However, as a singer, I felt for some of the singers on the stage as at times it was difficult to know which of the rooms to watch on the split-screen set. Often, I was drawn to the scenes that were just acting and the performers didn’t sing, but always returning to the singers communicating the story.

For the majority of the story, I didn’t need to watch the subtitles the plot was strong and the acting really told the intricacies of Donizetti’s tragic masterpiece.

It was a brilliant production for anyone preparing the role of Lucia as you watched her live every moment and understand perhaps why she came to complete the actions that she did as a consequence of a forced marriage.

 

I have had a great Birthday weekend at home with my family.  As a treat my Mum and Dad arranged to take me, Matt, Tom and Alex into Liverpool to watch Judith Howarth, my singing teacher and good friend from the Royal Conservatoire of Scotland, performing the role of Rosalinde in Die Fledermaus.

I was thrilled to be able to watch her on stage, especially on my Birthday.  Judy was so encouraging and supportive to me whilst studying in Glasgow, and also during my time here in London, having the opportunity to support her from the stalls was a real treat.

We arrived in Liverpool and found the theatre quite quickly which was fortunate as it was quite chilly and the wind was picking up.  Mum and Dad had booked us into the Ambassador Lounge at the theatre as a birthday treat and for anyone attending a performance here I can thoroughly recommend it.  It was lovely and warm inside and the hostess brought us all a welcome drink and you could order nibbles or a snack if you wanted. It was great to be able to leave our bags and coats there and avoid the packed bars before the performance and during the two intervals.  The performance was a matinee which started at 4.00 pm which allowed us all to go out for a celebratory meal afterward.

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Tom, Dad, Alex, Matt, Me, Mum

Die Fledermaus is an operetta by Johann Strauss II with the original libretto in German.  However, for this production, the WNO ( Welsh National Opera ) used an English translation by David Pountney and Leonard Hancock.  The story is quite comedic with wonderful music and I can strongly recommend it to anyone and especially for those who want to see an opera for the first time.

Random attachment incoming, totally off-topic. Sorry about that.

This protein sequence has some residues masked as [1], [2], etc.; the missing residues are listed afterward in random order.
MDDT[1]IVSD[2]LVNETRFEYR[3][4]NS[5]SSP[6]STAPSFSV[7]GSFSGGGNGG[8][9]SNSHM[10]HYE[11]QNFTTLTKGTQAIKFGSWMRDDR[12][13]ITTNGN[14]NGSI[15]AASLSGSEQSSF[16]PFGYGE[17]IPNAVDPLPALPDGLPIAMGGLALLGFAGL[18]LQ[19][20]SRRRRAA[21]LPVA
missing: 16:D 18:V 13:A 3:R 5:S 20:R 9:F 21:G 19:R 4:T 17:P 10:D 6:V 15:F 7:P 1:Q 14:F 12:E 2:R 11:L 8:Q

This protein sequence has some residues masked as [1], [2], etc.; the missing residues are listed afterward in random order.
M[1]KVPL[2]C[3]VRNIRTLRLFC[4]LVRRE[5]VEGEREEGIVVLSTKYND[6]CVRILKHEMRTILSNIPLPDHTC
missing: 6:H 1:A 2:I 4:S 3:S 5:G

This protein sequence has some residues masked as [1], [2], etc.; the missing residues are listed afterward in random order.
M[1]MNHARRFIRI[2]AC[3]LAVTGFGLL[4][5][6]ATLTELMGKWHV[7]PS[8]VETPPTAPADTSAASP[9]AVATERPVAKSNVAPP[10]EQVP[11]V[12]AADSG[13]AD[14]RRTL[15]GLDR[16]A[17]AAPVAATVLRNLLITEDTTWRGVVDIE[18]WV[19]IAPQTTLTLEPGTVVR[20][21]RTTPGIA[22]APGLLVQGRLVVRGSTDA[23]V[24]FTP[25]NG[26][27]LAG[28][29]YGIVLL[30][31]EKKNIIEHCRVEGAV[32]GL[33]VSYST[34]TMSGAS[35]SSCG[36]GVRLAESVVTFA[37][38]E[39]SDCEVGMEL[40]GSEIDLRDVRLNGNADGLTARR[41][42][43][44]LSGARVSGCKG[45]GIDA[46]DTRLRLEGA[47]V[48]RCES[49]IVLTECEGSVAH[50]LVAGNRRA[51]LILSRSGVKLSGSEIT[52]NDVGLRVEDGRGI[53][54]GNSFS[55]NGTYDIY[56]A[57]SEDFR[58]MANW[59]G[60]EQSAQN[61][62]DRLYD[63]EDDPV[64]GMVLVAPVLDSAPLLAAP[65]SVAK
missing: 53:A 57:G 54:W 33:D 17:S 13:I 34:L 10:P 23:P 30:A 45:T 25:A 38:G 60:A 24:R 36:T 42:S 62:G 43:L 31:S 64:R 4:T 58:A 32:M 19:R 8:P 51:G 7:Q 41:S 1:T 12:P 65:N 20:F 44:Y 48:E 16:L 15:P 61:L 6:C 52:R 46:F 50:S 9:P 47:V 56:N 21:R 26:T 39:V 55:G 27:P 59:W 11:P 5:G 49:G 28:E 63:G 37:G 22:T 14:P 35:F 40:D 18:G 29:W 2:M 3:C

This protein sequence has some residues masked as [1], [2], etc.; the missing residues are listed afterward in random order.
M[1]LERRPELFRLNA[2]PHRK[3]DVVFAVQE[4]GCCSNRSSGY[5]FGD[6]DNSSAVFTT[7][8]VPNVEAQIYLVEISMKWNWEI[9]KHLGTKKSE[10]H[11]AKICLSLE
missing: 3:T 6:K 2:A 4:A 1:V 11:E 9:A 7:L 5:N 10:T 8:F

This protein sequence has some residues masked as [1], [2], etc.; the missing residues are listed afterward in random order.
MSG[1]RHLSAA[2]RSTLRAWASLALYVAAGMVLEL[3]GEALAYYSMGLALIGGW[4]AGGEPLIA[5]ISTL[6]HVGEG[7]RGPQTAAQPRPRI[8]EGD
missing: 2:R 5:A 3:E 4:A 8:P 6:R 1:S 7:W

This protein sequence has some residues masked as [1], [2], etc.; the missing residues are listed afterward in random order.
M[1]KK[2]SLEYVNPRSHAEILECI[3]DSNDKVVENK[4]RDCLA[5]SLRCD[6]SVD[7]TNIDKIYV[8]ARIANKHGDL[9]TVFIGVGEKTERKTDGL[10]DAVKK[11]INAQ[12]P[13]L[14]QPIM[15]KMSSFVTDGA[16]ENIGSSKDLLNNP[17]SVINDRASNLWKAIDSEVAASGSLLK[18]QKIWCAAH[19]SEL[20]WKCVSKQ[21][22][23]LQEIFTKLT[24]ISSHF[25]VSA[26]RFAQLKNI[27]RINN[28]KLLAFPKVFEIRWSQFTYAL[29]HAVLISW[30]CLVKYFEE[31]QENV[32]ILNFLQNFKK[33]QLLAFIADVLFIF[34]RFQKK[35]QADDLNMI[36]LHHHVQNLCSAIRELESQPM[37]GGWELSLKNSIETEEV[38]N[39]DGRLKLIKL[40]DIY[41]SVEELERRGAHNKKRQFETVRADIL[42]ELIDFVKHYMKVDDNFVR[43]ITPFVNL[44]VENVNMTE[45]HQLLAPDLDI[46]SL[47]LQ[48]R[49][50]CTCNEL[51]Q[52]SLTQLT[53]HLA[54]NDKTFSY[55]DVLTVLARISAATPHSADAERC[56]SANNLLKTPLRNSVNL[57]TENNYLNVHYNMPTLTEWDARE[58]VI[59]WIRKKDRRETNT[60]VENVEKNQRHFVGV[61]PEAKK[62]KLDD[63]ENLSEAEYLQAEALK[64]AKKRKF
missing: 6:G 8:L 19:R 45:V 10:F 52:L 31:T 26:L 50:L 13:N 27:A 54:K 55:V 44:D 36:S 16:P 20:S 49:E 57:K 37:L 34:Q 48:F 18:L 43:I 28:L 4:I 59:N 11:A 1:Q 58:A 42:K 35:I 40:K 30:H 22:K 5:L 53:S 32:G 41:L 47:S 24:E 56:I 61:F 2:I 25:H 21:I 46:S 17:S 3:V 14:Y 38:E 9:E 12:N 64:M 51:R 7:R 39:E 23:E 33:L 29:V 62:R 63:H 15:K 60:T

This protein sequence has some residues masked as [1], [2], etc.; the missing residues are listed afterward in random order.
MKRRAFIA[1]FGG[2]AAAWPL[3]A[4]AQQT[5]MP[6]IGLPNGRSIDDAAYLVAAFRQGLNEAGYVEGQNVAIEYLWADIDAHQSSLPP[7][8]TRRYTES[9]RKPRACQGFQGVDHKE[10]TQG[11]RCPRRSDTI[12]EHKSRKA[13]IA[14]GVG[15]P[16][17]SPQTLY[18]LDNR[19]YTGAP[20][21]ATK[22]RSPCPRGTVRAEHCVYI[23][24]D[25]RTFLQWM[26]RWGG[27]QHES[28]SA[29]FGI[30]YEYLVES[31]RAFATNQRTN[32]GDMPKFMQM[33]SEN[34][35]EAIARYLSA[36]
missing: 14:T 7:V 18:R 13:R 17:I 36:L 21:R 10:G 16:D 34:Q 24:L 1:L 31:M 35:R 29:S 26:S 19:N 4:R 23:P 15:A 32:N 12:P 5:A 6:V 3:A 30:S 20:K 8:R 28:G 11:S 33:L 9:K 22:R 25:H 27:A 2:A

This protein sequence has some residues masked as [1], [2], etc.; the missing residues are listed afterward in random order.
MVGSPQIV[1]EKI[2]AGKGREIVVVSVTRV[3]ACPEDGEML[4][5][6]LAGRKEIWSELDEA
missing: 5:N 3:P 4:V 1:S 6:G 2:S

WNO Programme

WNO :       “Rosalinde is looking forward to a few days carefree time with her lover, while her husband is facing time in prison. Her maid asks to be excused in order to care for a sick Aunt. In truth, all four characters are planning to spend the evening at a magnificent masquerade ball given by the Prince. As the characters are brought together in various guises, we set the scene for a hilarious story of mistaken identity full of splendour, posh frocks, and masks.”

Judy was amazing as Rosalinde with crystal clear coloratura and a legato line to die for.  She gave a very believable portrayal of the character as she drew in the audience and made us laugh and giggle as the story played out. Both Paul Charles Clarke who played the lover Alfred and Mark Stone who played the husband Gabriel Eisenstein brought power and energy to their roles which complemented Judy’s beautiful vocals and wonderful characterisation.  I must also mention Rhian Lois who played the role of Adele, the chambermaid, her comedic timing was excellent and she sang the role beautifully.

The orchestra under the baton of maestro James Southall brought the whole production to life and the ensemble players added a little sparkle to the party scenes in Act II.

The tour moves on to The Bristol Hippodrome on the 17th and 18th November 2017 and then finishes at the New Theatre, Oxford on 1st and 2nd December 2017.

 

Judy and Me After The Show

Me with Judith Howarth after the performance

 

 

BambinO, That’s A Wrap

November 5, 2017 — 54 Comments

As I sit on the train traveling down to London this evening looking through the window as we travel south watching people celebrate bonfire night with the most fabulous firework displays. It is great to reflect on our last two performances of BambinO today which like the displays I have witnessed tonight concluded in spectacular fashion.

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This has been a fantastic production to be involved with and I have enjoyed every second working on stage alongside Timothy Connor, Laura Sergeant, and Stuart Semple. With over 70 performances this year at venues around Manchester, Edinburgh and now Glasgow David Sneddon our brilliant Stage Manager has played a huge part in allowing us to bring a little music and magic to the wonderful audiences that came to join us.